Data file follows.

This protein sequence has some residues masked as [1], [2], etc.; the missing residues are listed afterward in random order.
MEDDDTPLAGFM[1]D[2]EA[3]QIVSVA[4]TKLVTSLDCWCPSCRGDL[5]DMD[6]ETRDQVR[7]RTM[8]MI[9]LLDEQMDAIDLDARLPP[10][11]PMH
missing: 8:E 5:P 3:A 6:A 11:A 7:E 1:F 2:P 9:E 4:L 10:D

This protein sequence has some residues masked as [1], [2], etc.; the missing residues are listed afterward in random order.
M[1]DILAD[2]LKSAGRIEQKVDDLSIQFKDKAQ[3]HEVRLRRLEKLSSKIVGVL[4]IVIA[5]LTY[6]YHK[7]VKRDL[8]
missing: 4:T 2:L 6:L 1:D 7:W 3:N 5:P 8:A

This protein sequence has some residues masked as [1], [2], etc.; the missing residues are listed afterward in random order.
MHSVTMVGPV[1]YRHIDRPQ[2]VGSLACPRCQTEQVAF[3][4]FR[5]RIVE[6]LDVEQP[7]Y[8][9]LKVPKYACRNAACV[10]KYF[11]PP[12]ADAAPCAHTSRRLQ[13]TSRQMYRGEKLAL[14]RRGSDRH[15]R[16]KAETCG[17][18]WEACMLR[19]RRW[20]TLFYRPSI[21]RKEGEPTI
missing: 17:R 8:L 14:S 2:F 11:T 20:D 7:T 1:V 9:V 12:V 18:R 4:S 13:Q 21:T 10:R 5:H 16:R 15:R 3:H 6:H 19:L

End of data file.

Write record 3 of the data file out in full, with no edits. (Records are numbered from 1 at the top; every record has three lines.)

This protein sequence has some residues masked as [1], [2], etc.; the missing residues are listed afterward in random order.
MHSVTMVGPV[1]YRHIDRPQ[2]VGSLACPRCQTEQVAF[3][4]FR[5]RIVE[6]LDVEQP[7]Y[8][9]LKVPKYACRNAACV[10]KYF[11]PP[12]ADAAPCAHTSRRLQ[13]TSRQMYRGEKLAL[14]RRGSDRH[15]R[16]KAETCG[17][18]WEACMLR[19]RRW[20]TLFYRPSI[21]RKEGEPTI
missing: 17:R 8:L 14:S 2:F 11:T 20:D 7:T 1:V 9:V 12:V 18:R 4:S 13:Q 21:T 10:R 5:H 16:R 15:R 3:H 6:H 19:L